To adults who play sophisticated games regularly (such as those over at the Guardian's Gamesblog) it is an old contention that video games can be art, and tell a story in a way nothing else can. To everyone else, it seems madness to think those digitised and extra gory versions of Rambo IV could ever do anything subtle. OK, so there is a mountain of idiotic guff made into video games and most are the top sellers. But are the book charts any different?

The editorial goes on to suggest that we needn't wait for someday. We are producing and have produced valuable and subtle works of art in the form of video games:

...For games that don't have a weapon in sight we look to the early work of Lucasarts. The name is right: it remains the most genuinely artistic accomplishment in the Lucas empire. Tim Schafer produced for them time-travelling B-movie parody and surreal history lesson Day of the Tentacle, biker comedy Full Throttle and, greatest of all, Grim Fandango. Fandango was stunningly beautiful, taking the calaca style figures of the Mexican Day of the Dead and telling a four-year tale of the afterlife in which you get to play the grim reaper. More importantly, it was wonderfully, tightly and wittily written.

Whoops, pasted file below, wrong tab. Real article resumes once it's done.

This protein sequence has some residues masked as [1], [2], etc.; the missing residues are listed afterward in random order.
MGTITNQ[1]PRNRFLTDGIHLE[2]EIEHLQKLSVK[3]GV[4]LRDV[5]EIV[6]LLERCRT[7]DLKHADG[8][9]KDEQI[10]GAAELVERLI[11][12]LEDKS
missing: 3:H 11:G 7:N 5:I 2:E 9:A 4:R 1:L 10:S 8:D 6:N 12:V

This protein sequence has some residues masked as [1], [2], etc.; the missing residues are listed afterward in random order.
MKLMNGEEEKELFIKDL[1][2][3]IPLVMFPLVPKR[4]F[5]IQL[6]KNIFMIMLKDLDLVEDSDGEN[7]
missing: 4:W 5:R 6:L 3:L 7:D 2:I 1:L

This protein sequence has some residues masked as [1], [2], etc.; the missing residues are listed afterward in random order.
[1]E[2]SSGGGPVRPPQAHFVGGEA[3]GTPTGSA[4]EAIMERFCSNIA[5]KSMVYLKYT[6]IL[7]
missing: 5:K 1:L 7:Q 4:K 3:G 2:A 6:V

For a different, albeit more pessimistic (realistic?) take on this issue, I recommend Steve Gaynor's essay "Wager" on his blog Fullbright. I don't fully agree with him on this one, but it's a well-reasoned piece by one of the most incisive games writers around, and well worth a look.

You can read the entire Guardian editorial here. Hail Britannia!

Podcast 9 incoming

Media_animations_questionmark_2 I'm preparing Brainy Gamer podcast episode 9 and would love to include your games-related questions, comments, or feedback. I'll also happily accept blatant self-promotion of your blog, site, or podcast, provided I agree it would be interesting or useful to my listeners (gotta protect my credibility, you see).

Send an email or mp3 audio file to me at [email protected], and I'll do my best to work it into the show. Look for the podcast here and on iTunes this Wednesday.

Thanks very much for listening!